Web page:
possible to define polymorphic operations which are applicable to several
different types sharing the same (subset of) interface functions.
For the sake of concreteness, here is an implementation of the
AVLTree
type. The shl
, shr
, rol
and
ror
functions implement the common AVL tree rotation operations
which are used to keep the tree balanced; see [Bird/Wadler 1988] for
details. We assume that the declaration of the SearchTree
type is
in a separate module searchtree.q
, along with the declarations of
the shared members
, insert
and delete
operations,
as well as the declarations and definitions of the generic union
and diff
functions.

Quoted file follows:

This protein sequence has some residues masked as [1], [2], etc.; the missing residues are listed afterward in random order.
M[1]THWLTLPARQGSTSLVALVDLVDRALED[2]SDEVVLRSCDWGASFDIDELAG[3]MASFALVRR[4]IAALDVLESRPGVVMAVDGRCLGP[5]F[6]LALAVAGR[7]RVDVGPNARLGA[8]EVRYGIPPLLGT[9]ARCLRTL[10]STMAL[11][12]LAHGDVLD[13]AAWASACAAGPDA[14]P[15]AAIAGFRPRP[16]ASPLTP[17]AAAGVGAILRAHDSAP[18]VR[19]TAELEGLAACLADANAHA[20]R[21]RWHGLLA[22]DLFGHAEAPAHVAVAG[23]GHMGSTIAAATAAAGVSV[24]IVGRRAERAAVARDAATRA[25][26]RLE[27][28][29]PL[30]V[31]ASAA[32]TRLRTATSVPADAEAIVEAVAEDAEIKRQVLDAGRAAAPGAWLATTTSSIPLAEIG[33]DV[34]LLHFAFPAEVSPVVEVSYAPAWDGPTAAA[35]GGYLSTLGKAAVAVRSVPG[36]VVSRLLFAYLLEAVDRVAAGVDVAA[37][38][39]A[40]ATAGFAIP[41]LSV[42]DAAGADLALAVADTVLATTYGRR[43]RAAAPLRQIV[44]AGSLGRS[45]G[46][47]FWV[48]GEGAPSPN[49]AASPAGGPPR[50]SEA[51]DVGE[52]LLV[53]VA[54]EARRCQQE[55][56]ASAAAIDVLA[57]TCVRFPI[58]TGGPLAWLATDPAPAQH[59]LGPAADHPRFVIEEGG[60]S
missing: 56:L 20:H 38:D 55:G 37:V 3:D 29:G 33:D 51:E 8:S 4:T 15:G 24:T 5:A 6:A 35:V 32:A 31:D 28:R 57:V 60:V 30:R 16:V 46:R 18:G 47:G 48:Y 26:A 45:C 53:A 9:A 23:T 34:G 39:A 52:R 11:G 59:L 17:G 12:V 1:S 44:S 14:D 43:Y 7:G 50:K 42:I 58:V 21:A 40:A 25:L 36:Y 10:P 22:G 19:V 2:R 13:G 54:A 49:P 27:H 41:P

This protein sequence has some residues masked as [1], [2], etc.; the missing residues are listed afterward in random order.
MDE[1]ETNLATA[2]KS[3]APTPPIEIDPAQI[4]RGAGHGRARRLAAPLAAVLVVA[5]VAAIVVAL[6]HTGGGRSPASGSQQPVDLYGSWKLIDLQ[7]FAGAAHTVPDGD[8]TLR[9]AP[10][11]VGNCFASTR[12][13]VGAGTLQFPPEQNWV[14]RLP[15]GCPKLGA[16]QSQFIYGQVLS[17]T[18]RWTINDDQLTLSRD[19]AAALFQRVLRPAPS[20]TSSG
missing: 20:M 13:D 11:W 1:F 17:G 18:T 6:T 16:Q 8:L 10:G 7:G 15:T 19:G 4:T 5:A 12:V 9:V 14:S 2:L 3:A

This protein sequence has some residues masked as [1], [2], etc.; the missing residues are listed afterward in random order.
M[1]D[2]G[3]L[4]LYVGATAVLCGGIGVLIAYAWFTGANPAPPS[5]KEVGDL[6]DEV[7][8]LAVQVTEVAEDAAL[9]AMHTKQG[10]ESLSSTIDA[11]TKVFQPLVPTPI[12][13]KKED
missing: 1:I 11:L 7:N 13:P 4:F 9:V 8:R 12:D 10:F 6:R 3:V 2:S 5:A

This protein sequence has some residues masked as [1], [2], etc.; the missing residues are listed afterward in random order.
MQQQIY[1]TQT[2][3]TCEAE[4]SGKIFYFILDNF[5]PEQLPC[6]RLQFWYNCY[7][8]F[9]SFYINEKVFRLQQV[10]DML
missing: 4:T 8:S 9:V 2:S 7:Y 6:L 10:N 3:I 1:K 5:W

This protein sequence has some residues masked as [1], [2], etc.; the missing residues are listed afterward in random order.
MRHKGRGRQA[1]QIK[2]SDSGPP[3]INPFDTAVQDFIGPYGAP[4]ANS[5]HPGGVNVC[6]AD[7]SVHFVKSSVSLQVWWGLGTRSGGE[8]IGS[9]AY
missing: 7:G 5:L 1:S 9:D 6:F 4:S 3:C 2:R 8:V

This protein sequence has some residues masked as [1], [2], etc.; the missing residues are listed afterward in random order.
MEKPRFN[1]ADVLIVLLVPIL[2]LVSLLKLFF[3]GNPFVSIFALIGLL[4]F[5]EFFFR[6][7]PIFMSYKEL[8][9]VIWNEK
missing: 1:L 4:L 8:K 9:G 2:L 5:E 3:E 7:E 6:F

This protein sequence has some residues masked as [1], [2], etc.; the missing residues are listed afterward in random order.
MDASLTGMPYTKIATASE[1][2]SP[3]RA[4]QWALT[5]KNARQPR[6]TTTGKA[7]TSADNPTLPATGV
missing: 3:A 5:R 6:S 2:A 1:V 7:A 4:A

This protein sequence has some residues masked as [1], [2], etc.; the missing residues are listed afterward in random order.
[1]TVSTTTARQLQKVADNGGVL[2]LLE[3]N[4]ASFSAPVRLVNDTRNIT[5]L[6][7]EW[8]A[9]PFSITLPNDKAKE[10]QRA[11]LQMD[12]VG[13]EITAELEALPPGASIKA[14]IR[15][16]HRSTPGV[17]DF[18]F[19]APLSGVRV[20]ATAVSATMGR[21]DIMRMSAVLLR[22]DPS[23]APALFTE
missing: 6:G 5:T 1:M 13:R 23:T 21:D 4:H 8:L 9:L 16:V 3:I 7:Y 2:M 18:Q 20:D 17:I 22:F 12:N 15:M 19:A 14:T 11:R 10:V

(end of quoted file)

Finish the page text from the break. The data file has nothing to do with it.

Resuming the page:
include searchtree; /* H denotes the height of a nonempty AVL tree */ public type AVLTree : SearchTree = private const nil, bin H X T1 T2; public mkavltree Xs; private mknode X T1 T2; private join T1 T2, init T, last T, height T, slope T, rebal T; private rol T, ror T, shl T, shr T; mkavltree Xs:List = foldl insert nil Xs; members nil = []; members (bin H X T1 T2) = members T1 ++ [X|members T2]; insert nil Y = bin 1 Y nil nil; insert (bin H X T1 T2) Y = rebal (mknode X (insert T1 Y)) T2 if X>Y; = rebal (mknode X T1 (insert T2 Y)) if X<Y; = bin H Y T1 T2 if X=Y; delete nil Y = nil; delete (bin H X T1 T2) Y = rebal (mknode X (delete T1 Y) T2) if X>Y; = rebal (mknode X T1 (delete T2 Y)) if X<Y; = join T1 T2 if X=Y; join nil T2 = T2; join T1 T2 = rebal (mknode (last T1) (init T1) T2) otherwise; init (bin H X T1 nil) = T1; init (bin H X T1 T2) = rebal (mknode X T1 (init T2)) otherwise; last (bin H X T1 nil) = X; last (bin H X T1 T2) = last T2 otherwise; /* mknode constructs a tree node, computing the height value */ mknode X T1 T2 = bin (max (height T1) (height T2) +1) X T1 T2; /* height and slope compute the height and slope (difference between heights of the left and the right subtree), respectively */ height nil = 0; height (bin H T1 T2) = H; slope nil = 0; slope (bin H X T1 T2) = height T1 - height T2; /* rebal rebalances after single insertions and deletions */ rebal T = shl T if slope T = -2; = shr T if slope T = 2; = T otherwise; /* rotation operations */ rol (bin H1 X1 T1 (bin H2 X2 T2 T3)) = mknode X2 (mknode X1 T1 T2) T3; ror (bin H1 X1 (bin H2 X2 T1 T2) T3) = mknode X2 T1 (mknode X1 T2 T3); shl (bin H X T1 T2) = rol (mknode X T1 (ror T2)) if slope T2 = 1; = rol (bin H X T1 T2) otherwise; shr (bin H X T1 T2) = ror (mknode X T1 (ror T2)) if slope T2 = -1; = ror (bin H X T1 T2) otherwise; |